Ancient Monuments

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Mill of Noth, standing stones 150m ENE of

A Scheduled Monument in Huntly, Strathbogie and Howe of Alford, Aberdeenshire

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Latitude: 57.338 / 57°20'16"N

Longitude: -2.8264 / 2°49'35"W

OS Eastings: 350349

OS Northings: 827800

OS Grid: NJ503278

Mapcode National: GBR M9CB.CXT

Mapcode Global: WH7M4.KT9H

Entry Name: Mill of Noth, standing stones 150m ENE of

Scheduled Date: 17 August 1925

Last Amended: 4 March 2002

Source: Historic Environment Scotland

Source ID: SM33

Schedule Class: Cultural

Category: Prehistoric ritual and funerary: standing stone

Location: Rhynie

County: Aberdeenshire

Electoral Ward: Huntly, Strathbogie and Howe of Alford

Traditional County: Aberdeenshire


The monument comprises two standing stones of prehistoric date, visible as upstanding stones. The monument probably relates to ritual activity of Neolithic or Bronze Age date. The monument was last scheduled in 1960. It is being rescheduled in order to clarify the extent of the scheduled area.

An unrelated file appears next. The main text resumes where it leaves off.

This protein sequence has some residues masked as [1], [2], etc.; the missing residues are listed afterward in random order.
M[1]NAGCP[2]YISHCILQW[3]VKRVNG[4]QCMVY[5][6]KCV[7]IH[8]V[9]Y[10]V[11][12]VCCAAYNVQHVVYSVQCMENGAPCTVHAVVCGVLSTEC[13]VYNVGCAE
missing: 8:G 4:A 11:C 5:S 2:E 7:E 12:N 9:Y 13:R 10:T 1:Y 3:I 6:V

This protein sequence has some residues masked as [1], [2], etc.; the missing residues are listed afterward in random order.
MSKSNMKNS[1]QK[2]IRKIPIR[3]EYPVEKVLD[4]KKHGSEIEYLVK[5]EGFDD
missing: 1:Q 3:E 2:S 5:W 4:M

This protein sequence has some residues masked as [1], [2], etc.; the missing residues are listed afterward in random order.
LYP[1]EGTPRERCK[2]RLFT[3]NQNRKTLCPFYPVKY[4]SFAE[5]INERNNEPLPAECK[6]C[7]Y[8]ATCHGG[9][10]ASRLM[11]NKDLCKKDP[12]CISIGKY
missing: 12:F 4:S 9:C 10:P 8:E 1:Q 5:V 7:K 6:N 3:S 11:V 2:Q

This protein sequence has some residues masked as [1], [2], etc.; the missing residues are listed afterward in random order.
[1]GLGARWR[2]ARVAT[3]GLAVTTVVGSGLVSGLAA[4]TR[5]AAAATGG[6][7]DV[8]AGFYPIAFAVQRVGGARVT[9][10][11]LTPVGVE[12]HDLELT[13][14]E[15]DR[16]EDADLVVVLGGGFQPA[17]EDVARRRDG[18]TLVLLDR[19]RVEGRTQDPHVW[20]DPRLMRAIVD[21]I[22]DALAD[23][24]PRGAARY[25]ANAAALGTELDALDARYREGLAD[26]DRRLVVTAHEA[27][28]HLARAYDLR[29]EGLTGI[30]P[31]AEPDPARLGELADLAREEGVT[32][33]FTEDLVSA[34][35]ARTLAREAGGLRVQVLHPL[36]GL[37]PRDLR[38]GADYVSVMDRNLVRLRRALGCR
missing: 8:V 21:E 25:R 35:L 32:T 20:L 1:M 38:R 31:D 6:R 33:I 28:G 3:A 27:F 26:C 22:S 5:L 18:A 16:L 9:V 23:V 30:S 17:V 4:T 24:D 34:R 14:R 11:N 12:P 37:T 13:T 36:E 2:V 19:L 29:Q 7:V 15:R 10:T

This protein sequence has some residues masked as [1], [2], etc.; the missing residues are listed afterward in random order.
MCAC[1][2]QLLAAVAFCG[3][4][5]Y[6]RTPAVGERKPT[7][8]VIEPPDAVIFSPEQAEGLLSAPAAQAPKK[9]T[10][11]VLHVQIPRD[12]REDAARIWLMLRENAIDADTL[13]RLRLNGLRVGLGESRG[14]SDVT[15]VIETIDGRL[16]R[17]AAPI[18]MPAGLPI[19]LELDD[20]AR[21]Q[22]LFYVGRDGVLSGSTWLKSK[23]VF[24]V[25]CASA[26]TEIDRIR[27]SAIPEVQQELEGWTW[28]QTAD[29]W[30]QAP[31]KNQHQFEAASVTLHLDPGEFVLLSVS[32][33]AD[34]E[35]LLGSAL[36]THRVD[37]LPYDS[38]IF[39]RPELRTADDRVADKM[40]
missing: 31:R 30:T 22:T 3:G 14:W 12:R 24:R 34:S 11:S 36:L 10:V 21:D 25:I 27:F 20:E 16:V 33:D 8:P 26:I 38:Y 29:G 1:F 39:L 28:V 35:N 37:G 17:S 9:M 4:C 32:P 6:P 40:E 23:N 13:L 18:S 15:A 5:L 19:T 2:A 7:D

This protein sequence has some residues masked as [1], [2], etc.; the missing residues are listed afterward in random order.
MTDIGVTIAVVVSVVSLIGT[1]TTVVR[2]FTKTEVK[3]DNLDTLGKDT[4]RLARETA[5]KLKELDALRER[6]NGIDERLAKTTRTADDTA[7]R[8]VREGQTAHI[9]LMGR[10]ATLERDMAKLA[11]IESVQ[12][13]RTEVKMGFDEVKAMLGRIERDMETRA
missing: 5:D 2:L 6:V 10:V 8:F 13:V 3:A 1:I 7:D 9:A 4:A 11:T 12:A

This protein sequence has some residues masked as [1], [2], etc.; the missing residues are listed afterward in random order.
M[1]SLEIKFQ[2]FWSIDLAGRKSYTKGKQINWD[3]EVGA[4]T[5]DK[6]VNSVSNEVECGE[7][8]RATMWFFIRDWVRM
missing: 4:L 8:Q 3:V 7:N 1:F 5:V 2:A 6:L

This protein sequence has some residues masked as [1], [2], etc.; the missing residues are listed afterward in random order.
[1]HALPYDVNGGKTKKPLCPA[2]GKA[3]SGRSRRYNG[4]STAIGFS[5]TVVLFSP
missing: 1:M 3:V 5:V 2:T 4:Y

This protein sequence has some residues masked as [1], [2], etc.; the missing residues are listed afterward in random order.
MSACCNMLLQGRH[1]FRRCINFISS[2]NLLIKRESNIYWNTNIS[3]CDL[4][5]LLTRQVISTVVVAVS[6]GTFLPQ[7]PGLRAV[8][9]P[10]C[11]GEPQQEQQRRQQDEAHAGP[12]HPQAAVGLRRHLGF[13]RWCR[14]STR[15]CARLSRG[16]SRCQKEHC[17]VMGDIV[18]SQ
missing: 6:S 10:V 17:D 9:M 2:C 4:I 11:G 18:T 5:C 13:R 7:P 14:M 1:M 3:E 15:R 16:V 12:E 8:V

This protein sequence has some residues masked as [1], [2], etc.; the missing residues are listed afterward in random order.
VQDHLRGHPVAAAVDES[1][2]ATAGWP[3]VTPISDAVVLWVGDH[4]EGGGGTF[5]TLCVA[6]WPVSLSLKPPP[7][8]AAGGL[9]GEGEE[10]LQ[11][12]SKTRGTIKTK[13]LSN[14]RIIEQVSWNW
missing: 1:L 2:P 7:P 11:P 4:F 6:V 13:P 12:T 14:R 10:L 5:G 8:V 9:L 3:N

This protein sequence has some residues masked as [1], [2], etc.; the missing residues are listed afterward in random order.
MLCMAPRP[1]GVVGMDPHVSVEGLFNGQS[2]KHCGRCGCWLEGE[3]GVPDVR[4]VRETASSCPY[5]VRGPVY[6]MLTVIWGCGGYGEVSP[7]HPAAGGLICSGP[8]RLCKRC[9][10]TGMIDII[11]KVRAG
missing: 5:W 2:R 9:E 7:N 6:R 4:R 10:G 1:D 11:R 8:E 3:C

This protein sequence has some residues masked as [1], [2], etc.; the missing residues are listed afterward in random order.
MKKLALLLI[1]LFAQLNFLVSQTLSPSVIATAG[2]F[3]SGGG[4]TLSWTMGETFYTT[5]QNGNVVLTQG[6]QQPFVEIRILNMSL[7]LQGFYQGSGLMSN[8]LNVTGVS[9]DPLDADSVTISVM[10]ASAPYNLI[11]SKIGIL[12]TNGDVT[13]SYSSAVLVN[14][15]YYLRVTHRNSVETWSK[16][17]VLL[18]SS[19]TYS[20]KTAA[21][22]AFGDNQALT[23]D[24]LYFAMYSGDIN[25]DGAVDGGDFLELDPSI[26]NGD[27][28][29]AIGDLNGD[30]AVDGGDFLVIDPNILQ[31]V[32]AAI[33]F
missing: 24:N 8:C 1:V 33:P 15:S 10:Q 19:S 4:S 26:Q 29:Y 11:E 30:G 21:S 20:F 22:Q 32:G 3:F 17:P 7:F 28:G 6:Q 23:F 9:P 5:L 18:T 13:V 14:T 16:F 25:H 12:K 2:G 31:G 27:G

The monument is situated within pasture on a gravel terrace on the S side of the Burn of Easaiche, at about 170m OD. The standing stones stand about 3.8m apart and are set on an axis aligned roughly E-W. The eastern stone measures c.0.7m by 0.5m at its base and stands 1.95m in height. The western stone measures 0.67m by 0.34m at its base and also stands 1.95m in height. The orientation of these stones makes it impossible for them to have been on the SW arc of a circle and, therefore, they are unlikely ever to have been part of a recumbent stone circle.

The area to be scheduled comprises the remains described and an area around them within which related material may be expected to survive. It comprises two interconnecting circles, each 20m in diameter and centred on the two standing stones, forming a combined area around the stones measuring 24m ESE-WNW by 20m NNE-SSW, as marked in red on the accompanying map.

Source: Historic Environment Scotland

Statement of Scheduling

The monument is of national importance because of its potential to contribute to an understanding of prehistoric ritual practices. Its importance is increased by its proximity to other monuments of potentially contemporary date.

Source: Historic Environment Scotland




Coles, F. R. (1902) 'Report on stone circles in Aberdeenshire (Inverurie, Eastern Parishes, and Insch Districts), with measured plans and drawings, obtained under the Gunning Fellowship' Proc. Soc. Antiq. Scot., 36, 1901-2, 565.

Name Book (County) () Original Name Books of the Ordnance Survey Book No. 78, 146.

Source: Historic Environment Scotland

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